Bees for Development respects your right to privacy so the only web cookies this website deploys are those which are strictly necessary for its correct operation and which enhance the experience of our site visitors – no personally identifiable information is collected. If you continue to browse our website we will assume that you are happy with our policy and to receive cookies from our website. If you choose to follow a link to third-party website please be aware that other organisations may have different cookie deployment policies from our own. You can change your cookie preferences in your web browser at any time.
The specialist international beekeeping organisation
Bees for Development 87 3 Text on this website
First published in Bees for Development Journal #87
Between 2001 and 2005 annual honey consumption in the European Union EU increased by 1.5%. With consumer interest in healthy lifestyles rising the consumption of health food is growing too. Honey fits in well with this trend. Developing countries supply almost half of EU honey imports. The EU is an important producer of honey with production growing by 2% annually between 2001 and 2005. A large part of this growth was realised in Eastern Europe notably Hungary and Poland. Bulgaria and Romania also significantly increased production. Due to the accession of these countries to the EU the self-sufficiency rate of the EU increased from 54% to 61%.
Bulk imports of honey reach consumers after being packed by packers or processed by industrial users. Pre-packed honey is also imported but seldom from developing countries. Importers usually combine the functions of importing honey with processing blending and packing. The EU25 imported £239 million EURO338; US$458 worth of honey in 2005.
CBI News Bulletin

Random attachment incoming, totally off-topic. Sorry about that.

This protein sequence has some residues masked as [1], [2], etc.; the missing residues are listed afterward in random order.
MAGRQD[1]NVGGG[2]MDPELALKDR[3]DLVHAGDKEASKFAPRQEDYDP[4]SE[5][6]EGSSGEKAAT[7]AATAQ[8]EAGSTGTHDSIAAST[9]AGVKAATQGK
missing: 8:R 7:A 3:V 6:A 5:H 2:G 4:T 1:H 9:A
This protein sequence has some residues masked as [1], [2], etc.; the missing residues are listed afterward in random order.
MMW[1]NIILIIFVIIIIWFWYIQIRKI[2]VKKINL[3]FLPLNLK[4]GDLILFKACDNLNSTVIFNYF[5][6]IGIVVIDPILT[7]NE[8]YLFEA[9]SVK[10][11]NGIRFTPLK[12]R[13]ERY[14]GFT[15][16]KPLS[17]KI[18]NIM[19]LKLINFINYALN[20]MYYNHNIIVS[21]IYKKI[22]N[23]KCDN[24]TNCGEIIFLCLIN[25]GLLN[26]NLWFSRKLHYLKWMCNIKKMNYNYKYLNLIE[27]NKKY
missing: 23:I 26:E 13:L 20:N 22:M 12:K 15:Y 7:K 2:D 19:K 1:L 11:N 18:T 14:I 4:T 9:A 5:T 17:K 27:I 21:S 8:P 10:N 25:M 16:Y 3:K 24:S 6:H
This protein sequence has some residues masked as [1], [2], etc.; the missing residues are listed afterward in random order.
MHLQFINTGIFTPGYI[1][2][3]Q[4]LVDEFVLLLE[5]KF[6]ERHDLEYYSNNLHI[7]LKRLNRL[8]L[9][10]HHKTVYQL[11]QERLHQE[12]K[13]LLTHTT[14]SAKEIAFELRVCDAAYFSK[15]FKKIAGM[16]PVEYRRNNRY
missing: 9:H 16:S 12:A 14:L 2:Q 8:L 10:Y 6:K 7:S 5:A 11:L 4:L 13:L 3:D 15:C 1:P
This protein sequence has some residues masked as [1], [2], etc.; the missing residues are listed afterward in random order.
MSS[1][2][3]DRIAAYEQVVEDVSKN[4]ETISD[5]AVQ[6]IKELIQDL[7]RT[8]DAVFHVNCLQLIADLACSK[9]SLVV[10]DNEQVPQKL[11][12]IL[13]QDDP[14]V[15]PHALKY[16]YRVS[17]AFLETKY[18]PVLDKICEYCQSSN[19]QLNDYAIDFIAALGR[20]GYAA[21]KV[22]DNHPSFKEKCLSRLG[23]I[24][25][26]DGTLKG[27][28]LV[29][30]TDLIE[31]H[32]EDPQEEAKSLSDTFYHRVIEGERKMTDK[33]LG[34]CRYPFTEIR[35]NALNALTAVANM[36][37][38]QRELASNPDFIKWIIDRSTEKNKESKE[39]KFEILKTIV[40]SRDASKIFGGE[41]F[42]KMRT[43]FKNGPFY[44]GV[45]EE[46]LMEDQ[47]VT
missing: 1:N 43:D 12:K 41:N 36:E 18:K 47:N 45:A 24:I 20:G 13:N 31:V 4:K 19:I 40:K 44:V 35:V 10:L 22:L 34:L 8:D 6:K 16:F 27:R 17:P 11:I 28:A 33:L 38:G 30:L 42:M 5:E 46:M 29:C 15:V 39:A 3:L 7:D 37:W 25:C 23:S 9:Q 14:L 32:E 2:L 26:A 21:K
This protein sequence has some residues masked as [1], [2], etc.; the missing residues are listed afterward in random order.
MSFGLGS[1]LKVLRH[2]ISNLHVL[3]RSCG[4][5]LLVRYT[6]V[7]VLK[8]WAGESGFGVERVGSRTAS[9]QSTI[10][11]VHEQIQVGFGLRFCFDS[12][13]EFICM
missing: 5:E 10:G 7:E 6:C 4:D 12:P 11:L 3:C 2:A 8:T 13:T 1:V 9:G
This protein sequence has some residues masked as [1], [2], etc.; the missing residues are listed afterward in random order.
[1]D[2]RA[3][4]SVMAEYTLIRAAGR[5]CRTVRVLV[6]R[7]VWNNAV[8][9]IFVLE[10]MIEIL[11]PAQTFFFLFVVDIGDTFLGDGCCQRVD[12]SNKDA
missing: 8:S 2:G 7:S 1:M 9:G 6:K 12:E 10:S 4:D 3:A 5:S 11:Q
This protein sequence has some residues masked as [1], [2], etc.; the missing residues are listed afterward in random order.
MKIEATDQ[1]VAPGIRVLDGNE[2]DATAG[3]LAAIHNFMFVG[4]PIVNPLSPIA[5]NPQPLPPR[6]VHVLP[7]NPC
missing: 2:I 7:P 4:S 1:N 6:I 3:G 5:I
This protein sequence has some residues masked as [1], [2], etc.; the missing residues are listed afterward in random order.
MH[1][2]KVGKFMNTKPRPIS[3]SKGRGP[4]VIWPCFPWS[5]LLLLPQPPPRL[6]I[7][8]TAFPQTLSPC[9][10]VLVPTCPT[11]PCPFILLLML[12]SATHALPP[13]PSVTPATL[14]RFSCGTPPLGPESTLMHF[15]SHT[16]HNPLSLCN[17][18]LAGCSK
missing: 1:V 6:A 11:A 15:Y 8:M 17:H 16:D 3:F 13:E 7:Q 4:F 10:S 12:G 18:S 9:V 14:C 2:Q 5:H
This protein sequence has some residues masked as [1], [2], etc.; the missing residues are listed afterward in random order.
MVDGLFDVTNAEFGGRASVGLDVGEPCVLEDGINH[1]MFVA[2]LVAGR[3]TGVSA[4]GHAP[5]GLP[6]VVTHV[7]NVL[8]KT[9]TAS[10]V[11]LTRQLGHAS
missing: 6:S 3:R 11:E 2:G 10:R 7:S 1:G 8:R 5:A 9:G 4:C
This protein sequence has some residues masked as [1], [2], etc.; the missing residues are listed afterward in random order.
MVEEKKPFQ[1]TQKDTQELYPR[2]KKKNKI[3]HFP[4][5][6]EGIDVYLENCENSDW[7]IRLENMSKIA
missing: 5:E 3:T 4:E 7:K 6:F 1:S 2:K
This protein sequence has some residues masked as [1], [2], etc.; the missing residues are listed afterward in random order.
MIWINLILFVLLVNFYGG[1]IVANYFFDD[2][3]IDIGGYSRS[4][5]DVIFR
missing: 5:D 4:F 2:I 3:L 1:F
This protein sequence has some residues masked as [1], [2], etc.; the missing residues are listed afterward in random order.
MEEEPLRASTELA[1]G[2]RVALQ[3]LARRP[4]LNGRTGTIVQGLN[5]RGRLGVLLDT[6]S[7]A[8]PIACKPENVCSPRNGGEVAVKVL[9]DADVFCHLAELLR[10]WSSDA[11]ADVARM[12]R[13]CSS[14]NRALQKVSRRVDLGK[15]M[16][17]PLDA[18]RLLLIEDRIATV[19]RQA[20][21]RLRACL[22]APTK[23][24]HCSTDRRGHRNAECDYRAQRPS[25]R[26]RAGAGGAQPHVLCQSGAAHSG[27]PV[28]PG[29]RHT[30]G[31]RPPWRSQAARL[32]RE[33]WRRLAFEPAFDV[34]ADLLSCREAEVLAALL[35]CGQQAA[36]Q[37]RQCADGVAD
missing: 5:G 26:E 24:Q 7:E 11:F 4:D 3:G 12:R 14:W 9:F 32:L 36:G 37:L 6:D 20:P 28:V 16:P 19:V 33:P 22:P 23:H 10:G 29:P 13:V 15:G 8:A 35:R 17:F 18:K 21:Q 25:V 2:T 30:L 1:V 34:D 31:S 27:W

In BfDJ79 June 2006 we reported on the EU embargo against Brazilian honey. In March 2008 the Commission released an Annex to Decision 2004/432/EC on the approval of residue monitoring plans submitted by third countries. The Commission stated that Brazil had submitted a new residue monitoring plan for honey. The evaluation of that plan demonstrated that Brazil again provides sufficient guarantees on its monitoring of honey for residues. In addition an inspection visit to Brazil has revealed that substantial progress has been made by the competent authority in implementing a comprehensive residues monitoring plan and that Brazil now complies with EU requirements. American Bee Journal Vol 148 No 2 February 2008 reports that as a result Brazil withdrew offers for the USA which had been its main market in 2007. This will have a major impact on the American honey market.
Brazilian exporters predicted honey price increases of 30% as Brazil can make more money exporting to the EU. The list of so-called third countries - those authorised for their honey to be imported into the EU - was updated in the Annex issued on 13 March 2008. Ethiopia is now included. Countries previously included and now excluded are Belize and South Africa.The 34 recognised countries are: Argentina, Australia, Brazil, Canada, Chile, China, Croatia, Cuba, El Salvador, Ethiopia, Guatemala, India, Israel, Jamaica, Kyrgyzstan, Mexico, Moldova, Montenegro New Zealand, Nicaragua, Pitcairn, Russia, San Marino, Serbia, Switzerland, Tanzania, Taiwan, Thailand, Turkey, Uganda, Ukraine, Uruguay, USA, and Zambia.
Proceedings of the BfD African Honey Trade Workshops 2005 Proceedings of the BfD African Honey Trade Workshop 2006
E uropean Union suspends import of Brazilian honey. BfD Journal 79 June 2006
New EU decision prevents import of honey. BfD Journal 59 March 2001